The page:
My friend S was going through books and passed on her copy of A Heartbreaking Work of Staggering Genius to me. I had heard it referenced before in many cultural contexts (including a Gilmore Girls episode, if memory serves) but had never read it. The only Dave Eggers I had read was The Circle which I found quite interesting (if some parts a little frustrating). I was eager to see how this work stacked up.
The premise of the story is eye-catching. Dave Eggers’ parents die within a year of each other when he is about 21 or 22, and he and his older siblings have to build a life for their much younger grade school-aged brother. Toph is a sibling but he becomes a combined best friend and child for Eggers as he navigates his own young adulthood and career ambitions. We hear a lot about the magazine that Eggers worked for before McSweeney’s, just as we hear about all sorts of relationship dramas and the pains and joys of raising a kid when you yourself are fairly young.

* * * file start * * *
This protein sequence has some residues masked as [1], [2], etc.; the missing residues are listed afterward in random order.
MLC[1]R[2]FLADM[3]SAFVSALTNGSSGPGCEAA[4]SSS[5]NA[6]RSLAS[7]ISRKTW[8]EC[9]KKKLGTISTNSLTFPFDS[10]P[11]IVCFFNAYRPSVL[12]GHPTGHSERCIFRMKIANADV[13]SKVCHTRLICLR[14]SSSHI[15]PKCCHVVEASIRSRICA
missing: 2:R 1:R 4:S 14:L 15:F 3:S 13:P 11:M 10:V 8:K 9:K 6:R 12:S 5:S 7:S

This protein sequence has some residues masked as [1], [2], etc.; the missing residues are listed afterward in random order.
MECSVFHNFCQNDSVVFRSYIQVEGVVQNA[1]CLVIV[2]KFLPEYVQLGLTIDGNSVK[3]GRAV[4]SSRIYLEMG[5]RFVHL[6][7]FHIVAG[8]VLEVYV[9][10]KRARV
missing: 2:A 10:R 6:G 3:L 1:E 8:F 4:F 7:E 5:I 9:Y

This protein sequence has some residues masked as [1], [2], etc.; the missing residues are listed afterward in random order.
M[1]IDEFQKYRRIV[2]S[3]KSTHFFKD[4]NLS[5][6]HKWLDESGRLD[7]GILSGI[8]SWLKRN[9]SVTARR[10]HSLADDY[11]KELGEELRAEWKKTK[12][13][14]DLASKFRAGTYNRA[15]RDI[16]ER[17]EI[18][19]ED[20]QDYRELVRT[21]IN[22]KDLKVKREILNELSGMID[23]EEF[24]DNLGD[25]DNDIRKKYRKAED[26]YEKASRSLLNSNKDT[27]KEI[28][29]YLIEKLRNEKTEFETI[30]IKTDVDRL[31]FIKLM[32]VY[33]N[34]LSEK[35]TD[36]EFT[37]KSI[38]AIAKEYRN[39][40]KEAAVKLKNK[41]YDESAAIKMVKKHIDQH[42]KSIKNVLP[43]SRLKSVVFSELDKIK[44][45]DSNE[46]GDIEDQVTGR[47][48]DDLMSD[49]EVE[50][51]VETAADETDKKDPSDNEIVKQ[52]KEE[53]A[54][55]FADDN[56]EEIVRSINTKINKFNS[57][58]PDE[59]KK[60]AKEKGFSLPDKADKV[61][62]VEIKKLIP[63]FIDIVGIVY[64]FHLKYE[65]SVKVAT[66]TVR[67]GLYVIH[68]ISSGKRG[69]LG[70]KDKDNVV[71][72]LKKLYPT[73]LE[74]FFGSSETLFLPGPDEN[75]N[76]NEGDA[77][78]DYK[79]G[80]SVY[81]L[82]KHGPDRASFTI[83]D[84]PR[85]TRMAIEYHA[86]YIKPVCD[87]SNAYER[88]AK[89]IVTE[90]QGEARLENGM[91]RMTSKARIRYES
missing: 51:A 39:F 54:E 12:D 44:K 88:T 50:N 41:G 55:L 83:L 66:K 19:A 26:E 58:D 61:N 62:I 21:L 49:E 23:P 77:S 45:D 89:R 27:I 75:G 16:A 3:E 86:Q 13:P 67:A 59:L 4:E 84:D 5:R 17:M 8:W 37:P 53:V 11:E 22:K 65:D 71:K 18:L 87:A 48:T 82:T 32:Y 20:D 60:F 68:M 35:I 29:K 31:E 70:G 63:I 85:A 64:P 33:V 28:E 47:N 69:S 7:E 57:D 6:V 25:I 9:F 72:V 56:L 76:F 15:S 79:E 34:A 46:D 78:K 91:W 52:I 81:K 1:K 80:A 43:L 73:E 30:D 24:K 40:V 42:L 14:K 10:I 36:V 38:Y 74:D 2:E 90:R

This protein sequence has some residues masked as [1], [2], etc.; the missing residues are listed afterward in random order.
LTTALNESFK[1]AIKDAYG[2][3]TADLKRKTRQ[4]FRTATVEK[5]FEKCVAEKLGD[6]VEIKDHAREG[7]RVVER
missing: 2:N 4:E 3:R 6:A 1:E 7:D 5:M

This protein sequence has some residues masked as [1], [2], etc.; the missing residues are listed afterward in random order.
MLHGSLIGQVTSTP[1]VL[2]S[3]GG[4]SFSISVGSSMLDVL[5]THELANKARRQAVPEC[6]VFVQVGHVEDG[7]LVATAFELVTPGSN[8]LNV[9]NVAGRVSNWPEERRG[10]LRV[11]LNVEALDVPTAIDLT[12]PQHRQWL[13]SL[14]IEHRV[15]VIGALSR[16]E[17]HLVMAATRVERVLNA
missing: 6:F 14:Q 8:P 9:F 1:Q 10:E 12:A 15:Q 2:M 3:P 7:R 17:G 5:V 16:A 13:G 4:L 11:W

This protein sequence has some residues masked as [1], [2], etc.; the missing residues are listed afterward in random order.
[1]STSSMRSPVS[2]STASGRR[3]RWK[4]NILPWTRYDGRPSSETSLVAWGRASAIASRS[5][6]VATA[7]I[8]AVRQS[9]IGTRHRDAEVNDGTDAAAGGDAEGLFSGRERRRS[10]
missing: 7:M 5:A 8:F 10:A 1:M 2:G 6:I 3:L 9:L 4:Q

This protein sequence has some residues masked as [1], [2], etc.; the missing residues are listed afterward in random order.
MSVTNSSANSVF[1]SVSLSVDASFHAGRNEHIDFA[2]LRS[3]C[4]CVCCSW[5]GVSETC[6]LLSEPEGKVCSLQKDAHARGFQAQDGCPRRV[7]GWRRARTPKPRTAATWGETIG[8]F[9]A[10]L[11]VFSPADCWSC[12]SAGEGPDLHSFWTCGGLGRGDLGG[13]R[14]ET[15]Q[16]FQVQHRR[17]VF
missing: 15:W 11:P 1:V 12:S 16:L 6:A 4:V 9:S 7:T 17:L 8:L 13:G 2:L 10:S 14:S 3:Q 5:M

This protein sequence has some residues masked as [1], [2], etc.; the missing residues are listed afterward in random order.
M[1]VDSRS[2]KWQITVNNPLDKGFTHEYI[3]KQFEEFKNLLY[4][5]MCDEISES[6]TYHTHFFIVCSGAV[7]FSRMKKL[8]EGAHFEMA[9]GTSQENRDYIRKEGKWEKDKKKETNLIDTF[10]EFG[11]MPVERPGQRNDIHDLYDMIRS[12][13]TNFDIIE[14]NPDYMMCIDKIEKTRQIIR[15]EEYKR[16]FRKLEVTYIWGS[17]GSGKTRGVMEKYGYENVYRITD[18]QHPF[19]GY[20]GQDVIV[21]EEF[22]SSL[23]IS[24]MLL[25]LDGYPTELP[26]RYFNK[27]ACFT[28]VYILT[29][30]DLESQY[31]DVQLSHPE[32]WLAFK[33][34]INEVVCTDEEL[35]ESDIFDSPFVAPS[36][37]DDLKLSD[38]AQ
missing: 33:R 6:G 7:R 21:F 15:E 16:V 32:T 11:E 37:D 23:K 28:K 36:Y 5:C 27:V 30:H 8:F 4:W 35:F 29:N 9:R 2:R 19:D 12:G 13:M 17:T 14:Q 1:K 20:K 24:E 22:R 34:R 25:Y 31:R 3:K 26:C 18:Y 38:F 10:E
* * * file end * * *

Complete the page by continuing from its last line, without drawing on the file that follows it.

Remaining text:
But I need to be real: as interesting (and painful) as the subject matter is, the writing style drove.me.crazy. There is a fair amount of ranting and unnecessary strings of profanity, which very much shows that Eggers was a young, white, self-important man when he wrote the book. It’s not say that this isn’t worth reading, but after reading several other authors who sort of belong as Eggers’ contemporaries, I think my patience has been somewhat exhausted for this kind of literature.
Cross-posted to my blog.